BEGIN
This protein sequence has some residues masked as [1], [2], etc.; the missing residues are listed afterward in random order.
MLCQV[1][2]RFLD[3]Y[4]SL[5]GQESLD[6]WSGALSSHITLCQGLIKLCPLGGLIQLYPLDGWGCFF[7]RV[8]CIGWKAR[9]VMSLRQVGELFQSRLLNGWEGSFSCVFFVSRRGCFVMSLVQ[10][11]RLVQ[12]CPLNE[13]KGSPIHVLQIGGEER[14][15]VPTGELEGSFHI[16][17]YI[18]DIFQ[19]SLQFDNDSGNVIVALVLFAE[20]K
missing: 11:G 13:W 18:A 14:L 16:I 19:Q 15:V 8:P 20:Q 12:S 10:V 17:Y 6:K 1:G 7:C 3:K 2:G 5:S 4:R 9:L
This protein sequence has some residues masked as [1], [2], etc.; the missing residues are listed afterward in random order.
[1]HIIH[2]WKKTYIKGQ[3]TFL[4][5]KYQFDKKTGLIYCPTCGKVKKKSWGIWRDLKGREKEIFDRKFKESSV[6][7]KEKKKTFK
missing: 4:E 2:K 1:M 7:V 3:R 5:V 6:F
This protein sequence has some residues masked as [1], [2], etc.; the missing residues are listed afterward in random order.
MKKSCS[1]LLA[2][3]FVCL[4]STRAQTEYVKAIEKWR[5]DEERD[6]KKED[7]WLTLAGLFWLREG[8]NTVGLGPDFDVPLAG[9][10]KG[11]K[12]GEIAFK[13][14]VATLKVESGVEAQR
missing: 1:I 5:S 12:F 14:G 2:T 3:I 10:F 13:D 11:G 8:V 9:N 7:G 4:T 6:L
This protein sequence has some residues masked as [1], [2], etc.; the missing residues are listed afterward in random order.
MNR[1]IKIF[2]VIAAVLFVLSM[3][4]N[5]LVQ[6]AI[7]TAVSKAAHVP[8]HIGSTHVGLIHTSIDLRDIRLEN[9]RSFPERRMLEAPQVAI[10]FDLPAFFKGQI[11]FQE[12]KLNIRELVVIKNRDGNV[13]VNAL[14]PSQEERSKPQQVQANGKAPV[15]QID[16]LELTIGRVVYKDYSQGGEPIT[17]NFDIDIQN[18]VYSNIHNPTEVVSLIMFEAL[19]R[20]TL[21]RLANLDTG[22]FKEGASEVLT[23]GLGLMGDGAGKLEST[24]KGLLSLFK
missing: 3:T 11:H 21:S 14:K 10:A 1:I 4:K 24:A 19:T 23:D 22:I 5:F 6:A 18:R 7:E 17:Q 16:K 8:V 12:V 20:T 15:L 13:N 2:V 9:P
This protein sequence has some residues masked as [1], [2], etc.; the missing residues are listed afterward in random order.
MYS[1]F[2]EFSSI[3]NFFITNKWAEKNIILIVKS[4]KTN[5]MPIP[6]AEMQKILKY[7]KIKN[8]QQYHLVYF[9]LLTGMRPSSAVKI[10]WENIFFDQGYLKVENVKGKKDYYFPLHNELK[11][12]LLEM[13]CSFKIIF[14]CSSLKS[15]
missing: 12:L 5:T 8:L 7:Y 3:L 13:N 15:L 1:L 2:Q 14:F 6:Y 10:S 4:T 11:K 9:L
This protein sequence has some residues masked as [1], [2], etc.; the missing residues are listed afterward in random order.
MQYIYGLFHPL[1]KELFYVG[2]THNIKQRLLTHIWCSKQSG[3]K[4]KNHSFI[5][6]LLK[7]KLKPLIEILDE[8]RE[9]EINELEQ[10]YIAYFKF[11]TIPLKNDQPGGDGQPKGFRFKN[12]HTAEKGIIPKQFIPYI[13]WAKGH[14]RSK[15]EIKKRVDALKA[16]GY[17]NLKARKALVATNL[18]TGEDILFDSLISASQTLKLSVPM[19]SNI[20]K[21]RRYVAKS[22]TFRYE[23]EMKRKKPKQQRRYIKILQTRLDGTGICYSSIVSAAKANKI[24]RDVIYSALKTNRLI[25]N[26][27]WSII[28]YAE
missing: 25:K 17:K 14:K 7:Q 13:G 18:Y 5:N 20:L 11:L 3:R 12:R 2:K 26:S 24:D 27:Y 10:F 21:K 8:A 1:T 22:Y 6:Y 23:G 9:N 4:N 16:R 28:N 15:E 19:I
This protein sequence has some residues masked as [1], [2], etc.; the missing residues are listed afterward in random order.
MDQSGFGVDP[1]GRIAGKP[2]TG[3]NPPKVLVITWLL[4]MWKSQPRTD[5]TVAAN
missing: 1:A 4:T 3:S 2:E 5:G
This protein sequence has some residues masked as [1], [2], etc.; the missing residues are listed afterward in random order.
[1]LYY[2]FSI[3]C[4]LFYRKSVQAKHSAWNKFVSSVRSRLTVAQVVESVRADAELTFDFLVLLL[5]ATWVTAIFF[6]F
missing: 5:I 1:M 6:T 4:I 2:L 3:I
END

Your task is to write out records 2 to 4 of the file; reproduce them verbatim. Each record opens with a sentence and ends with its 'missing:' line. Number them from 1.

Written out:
This protein sequence has some residues masked as [1], [2], etc.; the missing residues are listed afterward in random order.
[1]HIIH[2]WKKTYIKGQ[3]TFL[4][5]KYQFDKKTGLIYCPTCGKVKKKSWGIWRDLKGREKEIFDRKFKESSV[6][7]KEKKKTFK
missing: 4:E 2:K 1:M 7:V 3:R 5:V 6:F
This protein sequence has some residues masked as [1], [2], etc.; the missing residues are listed afterward in random order.
MKKSCS[1]LLA[2][3]FVCL[4]STRAQTEYVKAIEKWR[5]DEERD[6]KKED[7]WLTLAGLFWLREG[8]NTVGLGPDFDVPLAG[9][10]KG[11]K[12]GEIAFK[13][14]VATLKVESGVEAQR
missing: 1:I 5:S 12:F 14:G 2:T 3:I 10:F 13:D 11:G 8:V 9:N 7:G 4:T 6:L
This protein sequence has some residues masked as [1], [2], etc.; the missing residues are listed afterward in random order.
MNR[1]IKIF[2]VIAAVLFVLSM[3][4]N[5]LVQ[6]AI[7]TAVSKAAHVP[8]HIGSTHVGLIHTSIDLRDIRLEN[9]RSFPERRMLEAPQVAI[10]FDLPAFFKGQI[11]FQE[12]KLNIRELVVIKNRDGNV[13]VNAL[14]PSQEERSKPQQVQANGKAPV[15]QID[16]LELTIGRVVYKDYSQGGEPIT[17]NFDIDIQN[18]VYSNIHNPTEVVSLIMFEAL[19]R[20]TL[21]RLANLDTG[22]FKEGASEVLT[23]GLGLMGDGAGKLEST[24]KGLLSLFK
missing: 3:T 11:H 21:S 14:K 10:A 1:I 4:K 24:A 19:T 23:D 22:I 5:F 6:A 18:R 7:E 17:Q 16:K 8:V 12:V 20:T 15:L 13:N 2:V 9:P